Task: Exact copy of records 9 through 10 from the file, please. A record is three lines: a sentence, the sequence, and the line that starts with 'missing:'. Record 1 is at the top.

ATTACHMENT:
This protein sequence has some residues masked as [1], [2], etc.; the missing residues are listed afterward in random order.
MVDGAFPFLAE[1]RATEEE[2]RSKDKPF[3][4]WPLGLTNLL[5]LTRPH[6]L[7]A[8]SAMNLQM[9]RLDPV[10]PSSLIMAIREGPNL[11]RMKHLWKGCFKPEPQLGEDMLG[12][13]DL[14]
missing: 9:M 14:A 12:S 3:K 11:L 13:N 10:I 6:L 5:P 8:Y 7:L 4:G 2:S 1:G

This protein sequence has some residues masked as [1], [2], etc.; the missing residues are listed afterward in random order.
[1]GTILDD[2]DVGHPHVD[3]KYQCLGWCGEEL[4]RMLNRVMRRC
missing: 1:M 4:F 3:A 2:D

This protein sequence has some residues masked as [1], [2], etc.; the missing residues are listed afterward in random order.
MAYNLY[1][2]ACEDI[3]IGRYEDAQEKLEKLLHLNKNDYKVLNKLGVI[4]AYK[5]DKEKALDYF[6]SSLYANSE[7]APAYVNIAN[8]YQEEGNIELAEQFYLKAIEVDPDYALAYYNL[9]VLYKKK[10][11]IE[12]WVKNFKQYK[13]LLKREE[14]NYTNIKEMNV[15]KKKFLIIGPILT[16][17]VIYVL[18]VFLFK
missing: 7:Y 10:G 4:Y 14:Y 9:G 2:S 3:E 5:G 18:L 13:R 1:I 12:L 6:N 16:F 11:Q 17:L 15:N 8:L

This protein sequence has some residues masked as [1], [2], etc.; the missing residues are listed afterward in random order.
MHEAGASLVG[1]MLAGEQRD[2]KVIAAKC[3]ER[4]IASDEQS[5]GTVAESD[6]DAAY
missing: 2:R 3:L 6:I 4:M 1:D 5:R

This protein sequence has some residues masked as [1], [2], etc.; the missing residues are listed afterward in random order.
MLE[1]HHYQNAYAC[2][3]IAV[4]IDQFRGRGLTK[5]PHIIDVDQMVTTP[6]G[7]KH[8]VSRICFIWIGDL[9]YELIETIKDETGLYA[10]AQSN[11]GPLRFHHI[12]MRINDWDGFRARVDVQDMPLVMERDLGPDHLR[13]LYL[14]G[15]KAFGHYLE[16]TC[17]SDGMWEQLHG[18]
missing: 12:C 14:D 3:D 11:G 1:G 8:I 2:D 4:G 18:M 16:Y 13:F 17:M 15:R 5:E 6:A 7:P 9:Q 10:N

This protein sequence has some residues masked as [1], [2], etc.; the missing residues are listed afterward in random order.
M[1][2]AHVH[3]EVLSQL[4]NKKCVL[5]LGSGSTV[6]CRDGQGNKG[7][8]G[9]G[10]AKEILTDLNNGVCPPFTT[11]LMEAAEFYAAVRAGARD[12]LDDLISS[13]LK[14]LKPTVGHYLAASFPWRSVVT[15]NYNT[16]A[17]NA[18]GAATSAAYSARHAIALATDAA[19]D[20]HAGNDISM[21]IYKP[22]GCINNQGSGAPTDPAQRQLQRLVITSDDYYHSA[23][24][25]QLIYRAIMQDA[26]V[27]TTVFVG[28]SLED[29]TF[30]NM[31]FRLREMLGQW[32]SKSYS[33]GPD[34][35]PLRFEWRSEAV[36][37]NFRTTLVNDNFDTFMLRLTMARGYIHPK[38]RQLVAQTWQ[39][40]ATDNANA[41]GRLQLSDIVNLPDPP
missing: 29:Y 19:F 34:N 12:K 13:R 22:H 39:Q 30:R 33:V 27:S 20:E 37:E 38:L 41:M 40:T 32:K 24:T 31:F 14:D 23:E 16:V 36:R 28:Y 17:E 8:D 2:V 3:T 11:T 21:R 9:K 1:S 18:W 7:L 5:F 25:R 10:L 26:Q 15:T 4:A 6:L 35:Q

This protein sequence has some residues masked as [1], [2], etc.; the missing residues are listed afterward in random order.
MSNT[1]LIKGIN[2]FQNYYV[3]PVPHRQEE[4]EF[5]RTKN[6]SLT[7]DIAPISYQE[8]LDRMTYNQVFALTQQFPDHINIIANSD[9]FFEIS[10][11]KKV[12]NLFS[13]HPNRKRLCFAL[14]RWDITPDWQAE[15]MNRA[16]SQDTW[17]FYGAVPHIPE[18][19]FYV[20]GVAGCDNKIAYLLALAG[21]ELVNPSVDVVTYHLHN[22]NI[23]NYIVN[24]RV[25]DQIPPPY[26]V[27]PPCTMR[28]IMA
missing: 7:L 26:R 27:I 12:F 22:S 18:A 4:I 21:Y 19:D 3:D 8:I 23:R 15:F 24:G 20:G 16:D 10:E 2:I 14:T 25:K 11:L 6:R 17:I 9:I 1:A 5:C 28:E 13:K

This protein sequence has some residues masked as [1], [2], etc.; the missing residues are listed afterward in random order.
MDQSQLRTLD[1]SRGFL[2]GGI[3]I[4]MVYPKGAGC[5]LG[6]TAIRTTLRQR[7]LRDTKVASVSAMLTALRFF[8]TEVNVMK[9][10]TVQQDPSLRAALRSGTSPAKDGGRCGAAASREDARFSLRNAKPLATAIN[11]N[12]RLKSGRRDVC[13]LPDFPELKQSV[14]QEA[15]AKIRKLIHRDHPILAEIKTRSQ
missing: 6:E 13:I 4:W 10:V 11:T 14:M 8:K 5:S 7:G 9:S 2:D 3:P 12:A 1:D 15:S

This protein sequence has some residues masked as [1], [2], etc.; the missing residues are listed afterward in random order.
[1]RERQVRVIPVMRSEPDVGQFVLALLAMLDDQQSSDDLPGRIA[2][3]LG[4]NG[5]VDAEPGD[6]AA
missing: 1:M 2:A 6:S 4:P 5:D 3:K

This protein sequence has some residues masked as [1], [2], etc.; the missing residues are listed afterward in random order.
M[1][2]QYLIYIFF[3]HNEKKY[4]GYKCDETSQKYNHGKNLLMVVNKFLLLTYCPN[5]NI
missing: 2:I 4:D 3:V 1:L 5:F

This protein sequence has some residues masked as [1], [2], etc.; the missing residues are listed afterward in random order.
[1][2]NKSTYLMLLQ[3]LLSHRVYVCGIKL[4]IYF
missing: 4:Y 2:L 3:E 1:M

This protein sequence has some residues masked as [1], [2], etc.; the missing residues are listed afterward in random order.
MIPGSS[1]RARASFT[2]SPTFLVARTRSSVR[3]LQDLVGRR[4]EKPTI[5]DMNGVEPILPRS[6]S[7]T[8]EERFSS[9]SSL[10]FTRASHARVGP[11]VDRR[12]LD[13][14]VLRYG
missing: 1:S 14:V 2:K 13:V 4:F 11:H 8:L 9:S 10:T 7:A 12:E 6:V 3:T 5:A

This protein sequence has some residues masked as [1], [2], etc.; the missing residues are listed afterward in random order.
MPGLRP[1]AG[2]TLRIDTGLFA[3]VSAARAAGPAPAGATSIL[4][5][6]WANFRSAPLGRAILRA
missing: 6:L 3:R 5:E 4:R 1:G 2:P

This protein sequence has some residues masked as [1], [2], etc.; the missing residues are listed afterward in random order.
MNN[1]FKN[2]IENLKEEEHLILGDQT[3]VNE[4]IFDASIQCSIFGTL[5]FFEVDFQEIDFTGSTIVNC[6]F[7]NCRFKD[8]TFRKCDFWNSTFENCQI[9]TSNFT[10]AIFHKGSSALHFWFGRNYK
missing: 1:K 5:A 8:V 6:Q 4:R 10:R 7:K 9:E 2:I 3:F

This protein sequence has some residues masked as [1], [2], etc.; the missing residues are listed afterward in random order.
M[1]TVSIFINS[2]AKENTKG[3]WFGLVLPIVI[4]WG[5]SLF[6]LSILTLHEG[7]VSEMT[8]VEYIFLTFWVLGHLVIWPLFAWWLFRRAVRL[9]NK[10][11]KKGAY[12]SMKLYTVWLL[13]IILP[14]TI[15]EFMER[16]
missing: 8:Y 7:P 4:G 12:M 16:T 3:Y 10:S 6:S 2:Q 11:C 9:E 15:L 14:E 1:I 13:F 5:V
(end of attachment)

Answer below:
This protein sequence has some residues masked as [1], [2], etc.; the missing residues are listed afterward in random order.
[1]RERQVRVIPVMRSEPDVGQFVLALLAMLDDQQSSDDLPGRIA[2][3]LG[4]NG[5]VDAEPGD[6]AA
missing: 1:M 2:A 6:S 4:P 5:D 3:K

This protein sequence has some residues masked as [1], [2], etc.; the missing residues are listed afterward in random order.
M[1][2]QYLIYIFF[3]HNEKKY[4]GYKCDETSQKYNHGKNLLMVVNKFLLLTYCPN[5]NI
missing: 2:I 4:D 3:V 1:L 5:F